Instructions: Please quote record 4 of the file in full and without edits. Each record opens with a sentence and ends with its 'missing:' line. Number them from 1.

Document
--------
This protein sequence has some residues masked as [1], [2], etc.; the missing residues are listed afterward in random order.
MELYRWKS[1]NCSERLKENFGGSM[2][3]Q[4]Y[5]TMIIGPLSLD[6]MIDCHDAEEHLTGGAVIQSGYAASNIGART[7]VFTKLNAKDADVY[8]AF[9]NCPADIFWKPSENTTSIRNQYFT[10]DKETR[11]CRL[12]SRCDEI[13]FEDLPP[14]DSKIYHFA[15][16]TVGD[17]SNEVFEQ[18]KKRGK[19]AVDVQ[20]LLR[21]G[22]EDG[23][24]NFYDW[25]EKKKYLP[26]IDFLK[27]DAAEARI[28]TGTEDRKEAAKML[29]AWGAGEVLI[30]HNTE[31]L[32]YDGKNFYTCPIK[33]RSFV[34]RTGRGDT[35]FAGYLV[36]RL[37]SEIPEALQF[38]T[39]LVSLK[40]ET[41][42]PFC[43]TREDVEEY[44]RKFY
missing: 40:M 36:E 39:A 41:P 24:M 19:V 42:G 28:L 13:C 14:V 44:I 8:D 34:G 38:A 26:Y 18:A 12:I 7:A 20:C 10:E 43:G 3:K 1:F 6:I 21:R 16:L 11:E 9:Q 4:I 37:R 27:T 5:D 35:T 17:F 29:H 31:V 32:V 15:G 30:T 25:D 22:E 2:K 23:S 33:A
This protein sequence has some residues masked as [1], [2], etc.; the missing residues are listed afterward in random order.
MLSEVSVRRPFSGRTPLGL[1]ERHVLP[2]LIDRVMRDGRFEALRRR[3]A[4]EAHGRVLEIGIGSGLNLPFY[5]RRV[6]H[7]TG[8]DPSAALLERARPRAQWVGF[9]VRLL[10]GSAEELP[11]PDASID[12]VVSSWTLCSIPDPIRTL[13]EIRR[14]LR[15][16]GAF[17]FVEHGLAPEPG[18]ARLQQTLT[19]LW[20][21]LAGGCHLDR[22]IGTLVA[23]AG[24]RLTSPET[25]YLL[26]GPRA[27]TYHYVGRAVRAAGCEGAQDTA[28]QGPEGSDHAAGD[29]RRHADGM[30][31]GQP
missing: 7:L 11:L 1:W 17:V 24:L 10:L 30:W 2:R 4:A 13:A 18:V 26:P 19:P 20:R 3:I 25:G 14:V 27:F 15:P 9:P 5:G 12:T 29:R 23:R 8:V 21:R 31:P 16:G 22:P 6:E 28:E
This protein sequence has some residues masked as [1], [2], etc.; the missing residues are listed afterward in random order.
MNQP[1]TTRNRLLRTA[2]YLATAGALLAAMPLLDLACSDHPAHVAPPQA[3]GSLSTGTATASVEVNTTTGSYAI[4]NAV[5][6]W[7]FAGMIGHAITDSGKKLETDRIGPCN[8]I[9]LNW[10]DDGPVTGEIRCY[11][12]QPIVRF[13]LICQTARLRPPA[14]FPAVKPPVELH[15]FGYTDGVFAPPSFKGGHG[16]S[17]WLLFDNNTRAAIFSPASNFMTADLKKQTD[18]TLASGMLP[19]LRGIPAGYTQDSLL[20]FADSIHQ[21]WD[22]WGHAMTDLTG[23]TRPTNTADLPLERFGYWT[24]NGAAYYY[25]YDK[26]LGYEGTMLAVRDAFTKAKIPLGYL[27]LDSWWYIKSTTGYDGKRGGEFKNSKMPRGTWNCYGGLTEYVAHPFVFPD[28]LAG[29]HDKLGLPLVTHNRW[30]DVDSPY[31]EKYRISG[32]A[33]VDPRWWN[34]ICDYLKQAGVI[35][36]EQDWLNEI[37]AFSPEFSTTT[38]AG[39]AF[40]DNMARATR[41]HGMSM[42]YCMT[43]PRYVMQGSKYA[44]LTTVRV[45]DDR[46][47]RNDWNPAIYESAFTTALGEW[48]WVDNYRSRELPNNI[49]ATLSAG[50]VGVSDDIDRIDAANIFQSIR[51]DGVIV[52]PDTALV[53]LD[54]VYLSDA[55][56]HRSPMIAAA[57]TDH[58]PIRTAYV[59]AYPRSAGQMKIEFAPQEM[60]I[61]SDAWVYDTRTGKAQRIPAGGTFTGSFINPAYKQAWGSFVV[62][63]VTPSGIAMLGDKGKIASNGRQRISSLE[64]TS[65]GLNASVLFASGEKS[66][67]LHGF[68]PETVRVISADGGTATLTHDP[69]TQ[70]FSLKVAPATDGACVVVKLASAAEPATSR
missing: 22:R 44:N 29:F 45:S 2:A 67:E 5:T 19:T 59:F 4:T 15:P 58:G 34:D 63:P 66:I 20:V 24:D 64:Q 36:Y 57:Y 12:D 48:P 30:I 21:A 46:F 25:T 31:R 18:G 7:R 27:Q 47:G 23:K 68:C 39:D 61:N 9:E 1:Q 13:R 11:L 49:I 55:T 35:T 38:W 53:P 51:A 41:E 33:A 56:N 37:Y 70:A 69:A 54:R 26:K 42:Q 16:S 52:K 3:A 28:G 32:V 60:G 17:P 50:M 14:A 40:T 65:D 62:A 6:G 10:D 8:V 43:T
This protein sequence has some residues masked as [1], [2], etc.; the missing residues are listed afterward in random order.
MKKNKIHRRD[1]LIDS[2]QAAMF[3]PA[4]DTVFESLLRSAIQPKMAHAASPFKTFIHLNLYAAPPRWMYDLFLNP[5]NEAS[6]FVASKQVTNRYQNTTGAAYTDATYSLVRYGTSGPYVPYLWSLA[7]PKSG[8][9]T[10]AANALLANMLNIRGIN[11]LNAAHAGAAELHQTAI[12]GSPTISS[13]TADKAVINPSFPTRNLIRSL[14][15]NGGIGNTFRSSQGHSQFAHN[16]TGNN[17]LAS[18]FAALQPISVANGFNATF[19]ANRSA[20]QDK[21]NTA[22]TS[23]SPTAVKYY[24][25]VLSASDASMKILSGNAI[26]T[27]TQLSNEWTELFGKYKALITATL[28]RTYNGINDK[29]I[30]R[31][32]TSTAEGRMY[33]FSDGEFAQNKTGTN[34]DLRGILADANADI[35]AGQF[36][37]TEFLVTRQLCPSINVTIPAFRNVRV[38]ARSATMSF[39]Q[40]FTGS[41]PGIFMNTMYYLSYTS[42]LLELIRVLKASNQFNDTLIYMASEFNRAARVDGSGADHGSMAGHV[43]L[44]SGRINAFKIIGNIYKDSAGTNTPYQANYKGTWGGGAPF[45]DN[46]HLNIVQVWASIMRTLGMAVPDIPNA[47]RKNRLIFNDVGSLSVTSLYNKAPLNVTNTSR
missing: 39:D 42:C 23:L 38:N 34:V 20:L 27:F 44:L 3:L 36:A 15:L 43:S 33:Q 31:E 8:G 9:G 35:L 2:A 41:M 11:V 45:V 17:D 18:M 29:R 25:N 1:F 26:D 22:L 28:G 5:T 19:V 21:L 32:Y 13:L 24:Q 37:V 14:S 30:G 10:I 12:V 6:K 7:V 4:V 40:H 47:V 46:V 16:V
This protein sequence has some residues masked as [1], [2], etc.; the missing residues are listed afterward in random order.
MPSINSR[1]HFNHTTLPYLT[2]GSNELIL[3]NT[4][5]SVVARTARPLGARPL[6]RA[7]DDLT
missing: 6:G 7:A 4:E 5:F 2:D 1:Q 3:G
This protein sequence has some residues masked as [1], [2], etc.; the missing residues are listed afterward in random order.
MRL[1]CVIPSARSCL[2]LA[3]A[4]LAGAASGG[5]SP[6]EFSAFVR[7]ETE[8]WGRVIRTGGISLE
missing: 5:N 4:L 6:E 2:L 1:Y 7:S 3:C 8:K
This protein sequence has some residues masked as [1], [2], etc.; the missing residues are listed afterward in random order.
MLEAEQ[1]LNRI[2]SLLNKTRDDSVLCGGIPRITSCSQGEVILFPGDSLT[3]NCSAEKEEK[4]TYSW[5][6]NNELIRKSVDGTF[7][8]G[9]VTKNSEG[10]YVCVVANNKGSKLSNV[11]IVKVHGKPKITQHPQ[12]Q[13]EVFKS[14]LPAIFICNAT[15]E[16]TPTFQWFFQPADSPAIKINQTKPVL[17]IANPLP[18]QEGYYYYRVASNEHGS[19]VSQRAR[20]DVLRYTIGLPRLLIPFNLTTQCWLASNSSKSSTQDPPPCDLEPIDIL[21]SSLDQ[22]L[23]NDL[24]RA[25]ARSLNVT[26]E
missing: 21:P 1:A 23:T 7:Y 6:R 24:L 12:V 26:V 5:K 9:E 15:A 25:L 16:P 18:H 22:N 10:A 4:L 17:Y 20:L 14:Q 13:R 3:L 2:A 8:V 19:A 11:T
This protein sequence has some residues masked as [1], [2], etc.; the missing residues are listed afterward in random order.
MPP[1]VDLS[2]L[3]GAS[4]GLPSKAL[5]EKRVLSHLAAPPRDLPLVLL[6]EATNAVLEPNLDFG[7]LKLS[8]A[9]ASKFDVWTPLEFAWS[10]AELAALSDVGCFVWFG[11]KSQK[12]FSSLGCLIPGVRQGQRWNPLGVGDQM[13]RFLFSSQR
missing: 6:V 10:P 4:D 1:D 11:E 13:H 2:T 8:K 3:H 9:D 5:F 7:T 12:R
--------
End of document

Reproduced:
This protein sequence has some residues masked as [1], [2], etc.; the missing residues are listed afterward in random order.
MKKNKIHRRD[1]LIDS[2]QAAMF[3]PA[4]DTVFESLLRSAIQPKMAHAASPFKTFIHLNLYAAPPRWMYDLFLNP[5]NEAS[6]FVASKQVTNRYQNTTGAAYTDATYSLVRYGTSGPYVPYLWSLA[7]PKSG[8][9]T[10]AANALLANMLNIRGIN[11]LNAAHAGAAELHQTAI[12]GSPTISS[13]TADKAVINPSFPTRNLIRSL[14][15]NGGIGNTFRSSQGHSQFAHN[16]TGNN[17]LAS[18]FAALQPISVANGFNATF[19]ANRSA[20]QDK[21]NTA[22]TS[23]SPTAVKYY[24][25]VLSASDASMKILSGNAI[26]T[27]TQLSNEWTELFGKYKALITATL[28]RTYNGINDK[29]I[30]R[31][32]TSTAEGRMY[33]FSDGEFAQNKTGTN[34]DLRGILADANADI[35]AGQF[36][37]TEFLVTRQLCPSINVTIPAFRNVRV[38]ARSATMSF[39]Q[40]FTGS[41]PGIFMNTMYYLSYTS[42]LLELIRVLKASNQFNDTLIYMASEFNRAARVDGSGADHGSMAGHV[43]L[44]SGRINAFKIIGNIYKDSAGTNTPYQANYKGTWGGGAPF[45]DN[46]HLNIVQVWASIMRTLGMAVPDIPNA[47]RKNRLIFNDVGSLSVTSLYNKAPLNVTNTSR
missing: 39:D 42:C 23:L 38:N 34:V 20:L 27:F 44:L 3:L 36:A 15:L 43:S 33:Q 31:E 8:G 9:G 35:L 2:A 41:M 11:V 45:V 17:D 18:M 29:R 25:N 1:F 26:D 22:L 28:G 5:T 19:V 21:L 32:Y 13:L 24:Q 37:V 14:S 30:G 10:I 12:V 6:K 7:V 4:V 40:H 47:V 46:V 16:V